Home networks typically use a wireless or wired Internet Protocol (IP) router, IP being the most common OSI network layer protocol. An IP router such as a DSL or cable modem broadband router joins the home's local area network (LAN) to the wide-area network (WAN) of the Internet.
By maintaining configuration information in a piece of storage called the routing table, wired or wireless routers also have the ability to filter traffic, either incoming or outgoing, based on the IP addresses of senders and receivers. Some routers allow a network administrator to update the routing table from a Web browser interface. Broadband routers combine the functions of a router with those of a network switch and a firewall in a single unit.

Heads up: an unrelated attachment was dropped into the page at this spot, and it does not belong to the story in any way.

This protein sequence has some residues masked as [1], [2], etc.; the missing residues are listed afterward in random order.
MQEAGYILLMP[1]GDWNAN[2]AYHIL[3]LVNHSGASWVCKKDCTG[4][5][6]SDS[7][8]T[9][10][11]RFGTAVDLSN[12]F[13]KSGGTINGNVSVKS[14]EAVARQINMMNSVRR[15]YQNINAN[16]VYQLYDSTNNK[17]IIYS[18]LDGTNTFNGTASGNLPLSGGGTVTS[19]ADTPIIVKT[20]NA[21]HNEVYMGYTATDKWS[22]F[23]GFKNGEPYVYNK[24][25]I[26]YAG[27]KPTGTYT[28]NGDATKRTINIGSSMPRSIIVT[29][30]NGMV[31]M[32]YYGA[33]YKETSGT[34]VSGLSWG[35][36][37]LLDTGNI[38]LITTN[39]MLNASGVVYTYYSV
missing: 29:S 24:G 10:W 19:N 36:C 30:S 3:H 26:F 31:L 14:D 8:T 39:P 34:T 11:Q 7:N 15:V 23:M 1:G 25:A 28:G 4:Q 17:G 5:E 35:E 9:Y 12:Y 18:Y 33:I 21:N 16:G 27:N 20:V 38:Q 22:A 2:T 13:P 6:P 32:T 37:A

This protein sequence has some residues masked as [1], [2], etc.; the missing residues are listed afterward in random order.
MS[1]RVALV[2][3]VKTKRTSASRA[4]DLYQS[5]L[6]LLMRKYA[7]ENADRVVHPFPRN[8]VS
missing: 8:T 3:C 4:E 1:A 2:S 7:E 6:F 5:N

See also > broadband routers
More > Building Networks With a Router